A while ago, I read an article called, “I Used to Be a Thief.” In it, Chris Stewart, a youth minister, detailed how he went along with youth ministry as usual until he stopped to take a real hard look at the outcome.
Stewart wrote, “I got away with it. And I would still be getting away with it today if the Lord hadn’t caught me and set me straight. My subject of criminal activity? Ministry. My victims? Parents of youth in my churches. That’s right. I used to be a thief, and I was good at it. They never even knew I was robbing them. I was slick. I was precise. I would walk right into their homes and, right in front of their noses, snatch away everything that had originally been given and entrusted to them.”
Stewart identifies one of the major problems hurting the Church today. There are plenty of ministeries where people are grouped by age, need or some affinity. There are programs for youth, children, singles, couples, men, women, seniors, addicts, young moms, sports nuts, musicians, prayer warriors, etc. The list could go for what seems like forever. But where is the family ministered to as a family? Better yet, where does the family minister to others together as a family? Families are carved up into little groups. Most families don’t even sit together in the main Sunday service.
My ministry experience have led me to conclude that many of the issues that people face are directly related to their family. Some issues may never get resolved until the family comes together. Churches should be connecting disconnected families not enabling bad practices of parents, spouses or children.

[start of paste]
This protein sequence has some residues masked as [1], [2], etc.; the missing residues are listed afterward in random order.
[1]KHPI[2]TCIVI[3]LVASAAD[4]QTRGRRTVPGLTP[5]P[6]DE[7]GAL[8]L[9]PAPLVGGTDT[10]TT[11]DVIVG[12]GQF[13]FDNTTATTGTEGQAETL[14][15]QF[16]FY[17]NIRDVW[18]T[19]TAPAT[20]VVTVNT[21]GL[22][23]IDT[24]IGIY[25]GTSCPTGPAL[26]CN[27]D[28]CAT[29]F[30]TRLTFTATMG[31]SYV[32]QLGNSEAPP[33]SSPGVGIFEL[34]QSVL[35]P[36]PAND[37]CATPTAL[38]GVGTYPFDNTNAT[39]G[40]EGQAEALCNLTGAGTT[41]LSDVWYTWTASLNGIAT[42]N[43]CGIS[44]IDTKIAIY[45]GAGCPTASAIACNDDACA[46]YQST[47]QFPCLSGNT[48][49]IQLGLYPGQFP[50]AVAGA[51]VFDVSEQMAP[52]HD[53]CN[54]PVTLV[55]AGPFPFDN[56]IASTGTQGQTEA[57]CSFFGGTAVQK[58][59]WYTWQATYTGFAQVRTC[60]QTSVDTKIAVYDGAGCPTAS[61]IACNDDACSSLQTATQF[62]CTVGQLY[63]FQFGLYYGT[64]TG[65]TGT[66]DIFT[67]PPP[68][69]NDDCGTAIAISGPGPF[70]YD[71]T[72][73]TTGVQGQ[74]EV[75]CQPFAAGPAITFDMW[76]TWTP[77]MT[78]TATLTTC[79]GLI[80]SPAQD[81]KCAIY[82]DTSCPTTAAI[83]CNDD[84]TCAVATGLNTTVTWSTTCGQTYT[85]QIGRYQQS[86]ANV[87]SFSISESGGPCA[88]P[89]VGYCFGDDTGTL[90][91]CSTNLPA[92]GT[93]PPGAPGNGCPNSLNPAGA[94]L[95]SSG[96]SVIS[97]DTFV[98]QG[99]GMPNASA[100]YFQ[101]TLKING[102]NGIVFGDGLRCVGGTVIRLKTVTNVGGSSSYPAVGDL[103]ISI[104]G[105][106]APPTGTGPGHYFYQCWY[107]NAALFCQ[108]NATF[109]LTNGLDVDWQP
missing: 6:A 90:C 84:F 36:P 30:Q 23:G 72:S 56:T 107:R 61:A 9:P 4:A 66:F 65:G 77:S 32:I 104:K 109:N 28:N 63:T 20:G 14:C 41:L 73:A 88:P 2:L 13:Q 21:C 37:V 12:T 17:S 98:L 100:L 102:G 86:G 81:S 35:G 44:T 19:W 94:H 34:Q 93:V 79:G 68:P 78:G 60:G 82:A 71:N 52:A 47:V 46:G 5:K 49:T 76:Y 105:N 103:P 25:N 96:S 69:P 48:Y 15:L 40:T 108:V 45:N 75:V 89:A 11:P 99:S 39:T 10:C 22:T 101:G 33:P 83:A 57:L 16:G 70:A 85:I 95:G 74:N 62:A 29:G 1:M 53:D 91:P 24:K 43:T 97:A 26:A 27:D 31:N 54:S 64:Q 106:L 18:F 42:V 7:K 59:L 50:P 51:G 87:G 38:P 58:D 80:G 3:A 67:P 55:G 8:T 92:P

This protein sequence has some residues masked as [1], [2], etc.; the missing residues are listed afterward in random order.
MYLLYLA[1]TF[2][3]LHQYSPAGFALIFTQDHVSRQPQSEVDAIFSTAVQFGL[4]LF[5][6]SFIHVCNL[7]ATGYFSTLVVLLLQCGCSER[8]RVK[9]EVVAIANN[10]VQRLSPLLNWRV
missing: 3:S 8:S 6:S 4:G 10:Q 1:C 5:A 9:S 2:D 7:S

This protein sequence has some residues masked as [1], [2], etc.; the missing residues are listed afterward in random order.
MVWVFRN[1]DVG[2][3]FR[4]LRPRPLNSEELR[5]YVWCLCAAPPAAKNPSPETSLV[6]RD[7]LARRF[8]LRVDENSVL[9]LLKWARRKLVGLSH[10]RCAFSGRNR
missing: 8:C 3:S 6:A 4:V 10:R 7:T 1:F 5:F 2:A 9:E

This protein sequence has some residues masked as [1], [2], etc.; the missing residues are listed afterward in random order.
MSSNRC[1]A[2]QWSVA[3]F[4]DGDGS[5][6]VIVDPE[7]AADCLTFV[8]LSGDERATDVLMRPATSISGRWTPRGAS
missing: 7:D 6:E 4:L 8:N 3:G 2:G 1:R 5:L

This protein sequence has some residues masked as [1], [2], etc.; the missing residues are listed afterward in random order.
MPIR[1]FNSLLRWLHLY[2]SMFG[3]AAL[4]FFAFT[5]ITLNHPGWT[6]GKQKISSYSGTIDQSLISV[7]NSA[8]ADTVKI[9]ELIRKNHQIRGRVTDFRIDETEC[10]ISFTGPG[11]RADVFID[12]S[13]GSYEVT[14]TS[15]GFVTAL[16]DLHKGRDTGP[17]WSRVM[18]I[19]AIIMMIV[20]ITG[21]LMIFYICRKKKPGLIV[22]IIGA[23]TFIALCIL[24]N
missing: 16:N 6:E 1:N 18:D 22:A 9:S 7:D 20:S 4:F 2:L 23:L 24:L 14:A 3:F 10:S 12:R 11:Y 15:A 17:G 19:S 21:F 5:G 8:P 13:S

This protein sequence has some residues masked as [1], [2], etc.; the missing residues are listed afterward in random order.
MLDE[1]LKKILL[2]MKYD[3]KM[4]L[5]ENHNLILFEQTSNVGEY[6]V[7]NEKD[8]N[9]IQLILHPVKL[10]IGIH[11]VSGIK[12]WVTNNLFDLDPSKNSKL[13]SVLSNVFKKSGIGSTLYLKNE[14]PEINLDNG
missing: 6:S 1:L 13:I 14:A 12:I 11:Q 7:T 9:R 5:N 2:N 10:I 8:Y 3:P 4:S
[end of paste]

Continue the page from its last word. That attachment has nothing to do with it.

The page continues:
Stewart wrote, “Parents… we have been given a responsibility by our Creator, our Father. Our responsibility is to lead our children in the ways of the Lord (see Deuteronomy 6:6-7). Leading our children in the ways of the Lord is NOT putting them off at church so that they can be taught by someone more ‘qualified’ to teach the Bible. There is no one more qualified for your kids than you.”
Effective church programs have enabled many people to be lazy and walk away from their God-given responsiblities. Enough is enough, family minister must become more than something covered in a Sunday sermon. It must be a guiding principle in modern Christian fellowships. Don’t wait around for your fellowship to get it right. Be proative about your family gathering together to run after God together. Transformation will take place one family at a time. Although the road may seem full of perils, the payback is priceless.